Our office will remain closed through Friday, September 18th as we continue to assess the damages caused by Hurricane Sally. ActiGraph team members are working remotely, however shipping delays should be expected at this time. We expect to resume regular business hours on Monday, September 21st. If you need immediate assistance, please contact us by email at firstname.lastname@example.org and we will respond as quickly as possible. Thank you for your continued support.
Where does the time go? Patterns of daily PA in adolescent youth as measured by accelerometer
- Presented on May 21, 2014
Purpose: The purpose of this study was to explore differences in daily physical activity (PA) patterns between adolescents meeting and not meeting the minimum 60-minute daily moderate to vigorous PA (MVPA) guideline.
Methods: 388 adolescents (11 – 13 years) were asked to wear an Actigraph accelerometer for a 9-day period. Data sets were included in analysis if participants had > 10 hours wear time for a minimum of 3 weekdays and 1 weekend day. Data was processed applying the Evenson et al. (2008) cut points to give average daily, weekday, weekend day, before school, lunch time, after school, and evening minutes of MVPA.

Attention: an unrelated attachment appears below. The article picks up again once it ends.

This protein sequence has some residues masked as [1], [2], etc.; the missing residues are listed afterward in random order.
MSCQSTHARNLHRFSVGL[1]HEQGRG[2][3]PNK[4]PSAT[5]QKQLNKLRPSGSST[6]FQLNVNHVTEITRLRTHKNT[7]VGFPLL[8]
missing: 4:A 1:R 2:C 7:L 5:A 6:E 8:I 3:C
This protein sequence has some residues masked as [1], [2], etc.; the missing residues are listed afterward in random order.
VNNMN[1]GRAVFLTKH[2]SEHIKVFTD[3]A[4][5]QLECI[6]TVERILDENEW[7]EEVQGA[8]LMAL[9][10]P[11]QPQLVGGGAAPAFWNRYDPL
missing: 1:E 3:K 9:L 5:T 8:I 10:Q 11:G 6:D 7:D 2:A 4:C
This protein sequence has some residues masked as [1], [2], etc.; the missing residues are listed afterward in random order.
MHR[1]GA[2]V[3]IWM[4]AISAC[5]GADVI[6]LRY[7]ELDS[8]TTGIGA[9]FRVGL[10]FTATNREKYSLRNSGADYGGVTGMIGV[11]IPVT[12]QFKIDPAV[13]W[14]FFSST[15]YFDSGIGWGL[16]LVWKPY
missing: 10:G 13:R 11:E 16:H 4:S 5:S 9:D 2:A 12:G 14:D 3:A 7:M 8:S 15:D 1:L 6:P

Results: Participants accumulated an average of 53 minutes of MVPA per day, and were significantly more active on weekdays than weekend days (p < 0.001). 65% of participants met the minimum 60-minute daily MVPA guideline. Both males and females were significantly less active in the evening compared to the other three time periods (p < 0.001). Participants that met the 60 minute PA guideline were significantly more active than those that didn’t in the lunchtime, after school and evening periods (p < 0.001), but no significant differences were observed in the before school period.
Conclusions: Understanding patterns of PA participation in youth should be a central concern in the development of targeted PA interventions. Findings suggest that school lunchtime, the period immediately after school, and the evening time, are time periods when inactive youth have scope to increase their PA levels.
ISBNPA 2014 Annual Conference